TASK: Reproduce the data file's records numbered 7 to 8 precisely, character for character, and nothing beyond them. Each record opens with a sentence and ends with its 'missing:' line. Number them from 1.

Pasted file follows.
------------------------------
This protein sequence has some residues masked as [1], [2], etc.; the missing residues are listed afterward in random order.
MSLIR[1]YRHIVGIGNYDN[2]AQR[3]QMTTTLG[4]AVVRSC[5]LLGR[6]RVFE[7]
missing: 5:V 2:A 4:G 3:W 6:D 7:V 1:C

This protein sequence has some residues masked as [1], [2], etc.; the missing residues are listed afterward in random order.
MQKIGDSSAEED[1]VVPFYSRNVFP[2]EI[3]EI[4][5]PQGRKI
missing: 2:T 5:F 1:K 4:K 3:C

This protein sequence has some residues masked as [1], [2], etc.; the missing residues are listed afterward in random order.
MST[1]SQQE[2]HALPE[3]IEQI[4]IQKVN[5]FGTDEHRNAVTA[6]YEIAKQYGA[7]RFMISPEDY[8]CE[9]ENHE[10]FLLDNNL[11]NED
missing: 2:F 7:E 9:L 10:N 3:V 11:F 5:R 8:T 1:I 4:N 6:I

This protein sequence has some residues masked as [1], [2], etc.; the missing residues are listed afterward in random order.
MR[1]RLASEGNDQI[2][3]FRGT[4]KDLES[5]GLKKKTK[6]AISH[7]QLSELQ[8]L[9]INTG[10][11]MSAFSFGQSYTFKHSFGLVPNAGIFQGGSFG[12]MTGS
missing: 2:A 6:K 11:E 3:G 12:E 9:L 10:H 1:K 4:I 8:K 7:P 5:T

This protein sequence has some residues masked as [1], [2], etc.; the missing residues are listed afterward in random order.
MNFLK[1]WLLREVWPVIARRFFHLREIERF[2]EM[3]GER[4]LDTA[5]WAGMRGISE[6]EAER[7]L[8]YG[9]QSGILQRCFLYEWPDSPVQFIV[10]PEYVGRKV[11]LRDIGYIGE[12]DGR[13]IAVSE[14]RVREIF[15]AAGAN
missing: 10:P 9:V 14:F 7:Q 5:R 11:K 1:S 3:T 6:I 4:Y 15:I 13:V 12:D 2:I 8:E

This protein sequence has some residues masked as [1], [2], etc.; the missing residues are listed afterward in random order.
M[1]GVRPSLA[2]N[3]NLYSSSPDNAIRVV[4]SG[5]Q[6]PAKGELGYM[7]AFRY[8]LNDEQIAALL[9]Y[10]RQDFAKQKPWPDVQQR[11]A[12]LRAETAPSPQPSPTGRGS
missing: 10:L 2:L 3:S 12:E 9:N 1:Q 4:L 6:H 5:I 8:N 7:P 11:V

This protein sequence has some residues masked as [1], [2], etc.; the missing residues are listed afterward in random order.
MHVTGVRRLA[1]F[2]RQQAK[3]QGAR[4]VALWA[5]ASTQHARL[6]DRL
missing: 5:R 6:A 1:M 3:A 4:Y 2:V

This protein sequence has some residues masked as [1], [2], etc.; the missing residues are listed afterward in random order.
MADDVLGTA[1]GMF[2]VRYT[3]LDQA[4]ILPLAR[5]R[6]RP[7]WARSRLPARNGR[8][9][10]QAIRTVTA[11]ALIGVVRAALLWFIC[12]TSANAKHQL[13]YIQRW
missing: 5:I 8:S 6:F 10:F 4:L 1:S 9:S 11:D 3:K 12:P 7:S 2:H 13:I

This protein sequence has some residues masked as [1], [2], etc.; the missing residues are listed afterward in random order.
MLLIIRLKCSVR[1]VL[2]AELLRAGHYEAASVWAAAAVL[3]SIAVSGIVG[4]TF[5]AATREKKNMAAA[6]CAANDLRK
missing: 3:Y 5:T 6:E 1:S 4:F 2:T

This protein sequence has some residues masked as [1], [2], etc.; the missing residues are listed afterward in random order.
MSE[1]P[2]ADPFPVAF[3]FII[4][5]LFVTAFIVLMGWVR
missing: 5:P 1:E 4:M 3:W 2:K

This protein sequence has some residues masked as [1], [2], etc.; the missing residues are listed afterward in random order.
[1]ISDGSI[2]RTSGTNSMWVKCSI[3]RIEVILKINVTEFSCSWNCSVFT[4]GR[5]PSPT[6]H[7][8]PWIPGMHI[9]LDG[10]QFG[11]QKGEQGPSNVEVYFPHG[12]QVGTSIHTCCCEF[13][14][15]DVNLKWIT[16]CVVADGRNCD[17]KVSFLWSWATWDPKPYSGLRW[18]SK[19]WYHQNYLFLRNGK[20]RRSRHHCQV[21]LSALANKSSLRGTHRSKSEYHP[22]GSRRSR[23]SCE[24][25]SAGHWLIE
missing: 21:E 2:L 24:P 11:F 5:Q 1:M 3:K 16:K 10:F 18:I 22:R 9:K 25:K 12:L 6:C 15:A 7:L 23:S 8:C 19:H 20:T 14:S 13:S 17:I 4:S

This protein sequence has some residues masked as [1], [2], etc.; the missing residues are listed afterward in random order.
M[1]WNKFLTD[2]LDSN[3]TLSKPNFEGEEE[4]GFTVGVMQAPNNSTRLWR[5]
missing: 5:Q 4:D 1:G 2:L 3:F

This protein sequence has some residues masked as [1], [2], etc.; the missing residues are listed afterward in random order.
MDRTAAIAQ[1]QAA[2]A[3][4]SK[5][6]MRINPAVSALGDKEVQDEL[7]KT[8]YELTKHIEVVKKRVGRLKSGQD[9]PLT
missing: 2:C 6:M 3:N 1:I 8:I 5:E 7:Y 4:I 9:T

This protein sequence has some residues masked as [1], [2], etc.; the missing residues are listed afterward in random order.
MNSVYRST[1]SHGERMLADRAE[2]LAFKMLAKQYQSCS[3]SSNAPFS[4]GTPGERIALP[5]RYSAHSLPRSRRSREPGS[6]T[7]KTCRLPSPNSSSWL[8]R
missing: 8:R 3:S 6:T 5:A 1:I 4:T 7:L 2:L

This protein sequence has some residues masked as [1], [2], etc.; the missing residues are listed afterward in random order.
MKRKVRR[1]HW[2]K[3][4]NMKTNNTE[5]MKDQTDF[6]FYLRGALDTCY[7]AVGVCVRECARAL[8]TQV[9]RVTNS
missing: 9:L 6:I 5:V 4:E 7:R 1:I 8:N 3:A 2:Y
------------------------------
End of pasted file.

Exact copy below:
This protein sequence has some residues masked as [1], [2], etc.; the missing residues are listed afterward in random order.
MHVTGVRRLA[1]F[2]RQQAK[3]QGAR[4]VALWA[5]ASTQHARL[6]DRL
missing: 5:R 6:A 1:M 3:A 4:Y 2:V

This protein sequence has some residues masked as [1], [2], etc.; the missing residues are listed afterward in random order.
MADDVLGTA[1]GMF[2]VRYT[3]LDQA[4]ILPLAR[5]R[6]RP[7]WARSRLPARNGR[8][9][10]QAIRTVTA[11]ALIGVVRAALLWFIC[12]TSANAKHQL[13]YIQRW
missing: 5:I 8:S 6:F 10:F 4:L 1:S 9:S 11:D 3:K 12:P 7:S 2:H 13:I